About the Author

My photo
Southport, Manitoba, Canada
Steve Pomroy is a professional flight instructor and aviation writer. He has been teaching since 1995 and holds an Airline Transport Pilot License, Class 1 Instructor and Aerobatic Instructor Ratings, military QFI, and an undergraduate degree in Mechanical Engineering. He's written and published three flight training books through his company, SkyWriters Publishing, and has several other books under development. Steve currently teaches RCAF pilot candidates on their Primary Flight Training course.

Wednesday, June 22, 2011

20% or Bust!

In the flight training world, there are lots of old wive's tales and half truths. Some of these are harmless ("you're not allowed to carry the technical log on-board the airplane"), while others are potentially dangerous ("carb ice is caused by the venturi effect and the subsequent expansion and cooling of the air").

One of the sources of these half-truths is based in the misunderstanding of certification standards—even to the point of not knowing that a "rule-of-thumb" originates as a certification standard. As a case in point, today I'd like to discuss the 20% stall-speed crosswind rule. This rule, which is almost invariably presented as a rule-of-thumb, tells us that an aircraft can safely takeoff and land with a crosswind component equal to or less than 20% of the aircraft's stall speed.

The statement "an aircraft can safely takeoff and land with a crosswind component equal to or less than 20% of the aircraft's stall speed" is in fact true. But it is not a rule-of-thumb, and some aircraft can takeoff and land with significantly more crosswind. The 20% rule is a certification standard, and it sets for us the minimum allowable crosswind tolerance for a type certified aircraft. In Canadian regultions, ths requirement is embodied in CAR 523.233:

523.233 Directional Stability and Control

(a) A 90 degree cross-component of wind velocity, demonstrated to be safe for taxiing, takeoff, and landing must be established and must be not less than 0.2 VSO.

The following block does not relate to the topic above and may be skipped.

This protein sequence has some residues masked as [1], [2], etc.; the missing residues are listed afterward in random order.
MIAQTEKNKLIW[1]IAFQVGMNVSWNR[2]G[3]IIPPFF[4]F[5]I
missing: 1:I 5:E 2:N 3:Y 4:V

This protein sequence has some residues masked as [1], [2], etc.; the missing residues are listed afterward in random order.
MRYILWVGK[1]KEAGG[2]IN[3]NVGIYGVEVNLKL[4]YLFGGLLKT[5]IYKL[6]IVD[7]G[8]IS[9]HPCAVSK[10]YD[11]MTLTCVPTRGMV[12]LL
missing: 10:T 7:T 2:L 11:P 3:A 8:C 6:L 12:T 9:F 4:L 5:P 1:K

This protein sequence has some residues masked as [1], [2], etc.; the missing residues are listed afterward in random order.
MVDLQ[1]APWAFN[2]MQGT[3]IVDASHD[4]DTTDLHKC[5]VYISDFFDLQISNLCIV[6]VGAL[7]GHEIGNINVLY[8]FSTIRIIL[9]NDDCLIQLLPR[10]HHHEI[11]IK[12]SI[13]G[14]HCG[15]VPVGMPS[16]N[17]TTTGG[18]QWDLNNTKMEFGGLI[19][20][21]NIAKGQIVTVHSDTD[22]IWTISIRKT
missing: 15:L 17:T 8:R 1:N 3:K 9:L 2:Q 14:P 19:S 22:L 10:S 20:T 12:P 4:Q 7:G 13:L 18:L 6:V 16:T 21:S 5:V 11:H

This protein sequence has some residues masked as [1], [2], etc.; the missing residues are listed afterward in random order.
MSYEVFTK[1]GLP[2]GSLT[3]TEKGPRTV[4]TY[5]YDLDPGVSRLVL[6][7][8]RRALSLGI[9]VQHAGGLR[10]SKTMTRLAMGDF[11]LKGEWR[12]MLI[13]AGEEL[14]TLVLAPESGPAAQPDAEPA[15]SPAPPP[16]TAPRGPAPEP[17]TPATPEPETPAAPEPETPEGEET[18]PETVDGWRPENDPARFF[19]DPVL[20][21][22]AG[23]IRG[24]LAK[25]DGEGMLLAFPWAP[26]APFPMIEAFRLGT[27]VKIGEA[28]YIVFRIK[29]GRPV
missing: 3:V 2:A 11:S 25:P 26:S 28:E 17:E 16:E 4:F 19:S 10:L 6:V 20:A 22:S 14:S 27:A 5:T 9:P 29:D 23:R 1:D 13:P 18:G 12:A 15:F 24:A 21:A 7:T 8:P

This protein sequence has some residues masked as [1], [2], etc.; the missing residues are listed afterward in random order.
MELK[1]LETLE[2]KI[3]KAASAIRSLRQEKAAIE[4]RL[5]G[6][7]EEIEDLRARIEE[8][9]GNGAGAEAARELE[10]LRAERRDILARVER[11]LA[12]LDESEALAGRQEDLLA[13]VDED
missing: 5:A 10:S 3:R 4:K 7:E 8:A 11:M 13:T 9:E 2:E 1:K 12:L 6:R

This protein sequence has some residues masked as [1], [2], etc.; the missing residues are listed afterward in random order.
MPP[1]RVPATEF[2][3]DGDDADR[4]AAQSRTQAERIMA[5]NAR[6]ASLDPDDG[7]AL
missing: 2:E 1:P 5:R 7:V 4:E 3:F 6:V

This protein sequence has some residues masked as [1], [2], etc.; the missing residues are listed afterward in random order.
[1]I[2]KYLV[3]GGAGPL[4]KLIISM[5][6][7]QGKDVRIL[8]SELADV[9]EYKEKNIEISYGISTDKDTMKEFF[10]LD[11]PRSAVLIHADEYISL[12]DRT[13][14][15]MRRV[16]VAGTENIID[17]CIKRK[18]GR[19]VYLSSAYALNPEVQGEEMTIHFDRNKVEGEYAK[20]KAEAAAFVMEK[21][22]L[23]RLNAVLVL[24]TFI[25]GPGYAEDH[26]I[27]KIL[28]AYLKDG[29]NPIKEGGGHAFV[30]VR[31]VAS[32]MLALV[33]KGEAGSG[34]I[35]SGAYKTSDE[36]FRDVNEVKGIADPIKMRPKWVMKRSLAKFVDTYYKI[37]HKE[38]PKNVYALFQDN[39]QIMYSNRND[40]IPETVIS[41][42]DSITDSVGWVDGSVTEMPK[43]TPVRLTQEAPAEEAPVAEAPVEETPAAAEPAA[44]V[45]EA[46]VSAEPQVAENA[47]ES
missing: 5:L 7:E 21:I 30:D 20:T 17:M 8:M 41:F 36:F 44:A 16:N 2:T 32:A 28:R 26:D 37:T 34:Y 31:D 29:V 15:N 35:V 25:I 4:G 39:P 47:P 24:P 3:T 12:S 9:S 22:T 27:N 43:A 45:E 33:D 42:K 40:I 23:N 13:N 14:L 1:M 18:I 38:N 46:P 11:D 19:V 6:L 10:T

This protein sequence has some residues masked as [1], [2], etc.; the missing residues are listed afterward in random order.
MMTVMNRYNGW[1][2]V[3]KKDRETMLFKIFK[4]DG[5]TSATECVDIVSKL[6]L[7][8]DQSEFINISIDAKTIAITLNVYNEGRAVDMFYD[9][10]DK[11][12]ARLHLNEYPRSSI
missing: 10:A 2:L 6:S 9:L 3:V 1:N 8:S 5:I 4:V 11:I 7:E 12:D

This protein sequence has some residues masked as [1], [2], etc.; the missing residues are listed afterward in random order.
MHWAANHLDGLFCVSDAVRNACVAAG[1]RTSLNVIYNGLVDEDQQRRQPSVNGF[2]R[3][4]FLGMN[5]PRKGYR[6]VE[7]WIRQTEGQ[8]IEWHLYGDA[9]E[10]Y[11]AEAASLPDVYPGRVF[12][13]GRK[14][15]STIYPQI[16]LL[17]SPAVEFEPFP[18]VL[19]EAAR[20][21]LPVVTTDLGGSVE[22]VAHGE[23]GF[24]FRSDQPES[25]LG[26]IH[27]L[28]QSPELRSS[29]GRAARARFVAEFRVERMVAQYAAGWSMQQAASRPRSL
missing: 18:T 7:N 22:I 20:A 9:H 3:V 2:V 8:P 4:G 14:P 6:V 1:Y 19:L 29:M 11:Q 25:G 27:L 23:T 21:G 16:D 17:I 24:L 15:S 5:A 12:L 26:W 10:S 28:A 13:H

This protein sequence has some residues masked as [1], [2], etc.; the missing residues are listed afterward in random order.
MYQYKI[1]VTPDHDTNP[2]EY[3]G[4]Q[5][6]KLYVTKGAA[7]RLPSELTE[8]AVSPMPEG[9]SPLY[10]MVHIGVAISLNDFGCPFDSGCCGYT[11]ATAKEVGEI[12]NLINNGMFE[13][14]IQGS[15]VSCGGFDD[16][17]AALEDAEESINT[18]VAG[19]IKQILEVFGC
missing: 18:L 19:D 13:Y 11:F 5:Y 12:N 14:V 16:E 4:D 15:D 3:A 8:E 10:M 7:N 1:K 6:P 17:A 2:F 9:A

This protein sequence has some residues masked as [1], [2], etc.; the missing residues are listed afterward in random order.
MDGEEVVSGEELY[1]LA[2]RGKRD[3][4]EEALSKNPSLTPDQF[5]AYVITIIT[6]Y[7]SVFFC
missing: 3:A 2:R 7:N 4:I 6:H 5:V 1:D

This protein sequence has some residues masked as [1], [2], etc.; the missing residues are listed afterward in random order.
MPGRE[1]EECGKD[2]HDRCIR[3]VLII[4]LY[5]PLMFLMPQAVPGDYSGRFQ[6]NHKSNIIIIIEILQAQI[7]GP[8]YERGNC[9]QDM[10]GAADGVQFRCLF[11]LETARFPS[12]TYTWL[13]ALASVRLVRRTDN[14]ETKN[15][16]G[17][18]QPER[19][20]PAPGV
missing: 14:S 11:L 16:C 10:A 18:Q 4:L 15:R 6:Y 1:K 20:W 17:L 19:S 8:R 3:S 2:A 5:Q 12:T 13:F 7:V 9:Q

This regulation establishes two requirements: first that the safe crosswind component for taxi, takeoff, and landing not be less than 0.2 Vso; and second that the safe operation be demonstrated, not just calculated. This requirement for a demonstration is why we often see a "maximum demonstrated crosswind component" published in the flight manual. This published number is the rule, not 20% Vso. However, a careful reading of the regulation will reveal that the demonstrated crosswind component does not have to be a formal limit. For example, if the test program for the aircraft included successful takeoffs and landings with an 18 knot crosswind component, this could become the "maximum demonstrated crosswind component". Even though the aircraft may be capable of handling a 20 knot or even 25 knot crosswind, these higher speeds weren't demonstrated.

So, what about 20% Vso? Is it a useful reference? On some older models of aircraft, the flight manual does not include crosswind information. However, the certification standard tells us that the aircraft can handle at least 20% of the Vso. Maybe it can handle more. Maybe not. But the fact that the aircraft has a type certificate indicates that we have a minimum baseline to work from—even in the absence of published data.

With newer aircraft, CAR 523.1585 requires that the flight manual include information on "The maximum demonstrated values of crosswind for takeoff and landing, and procedures and information pertinent to operations in crosswinds". This suggests that the 20% rule is not only misleading, but obsolete—as we no longer reference it to determine an aircraft's capability, since the capability is published.

Happy Flying!


สุทธาสินี แสงทอง said...

People who are knowledgeable in flying a lot, we believe that.


Unknown said...

this blog fantastic!

Post a Comment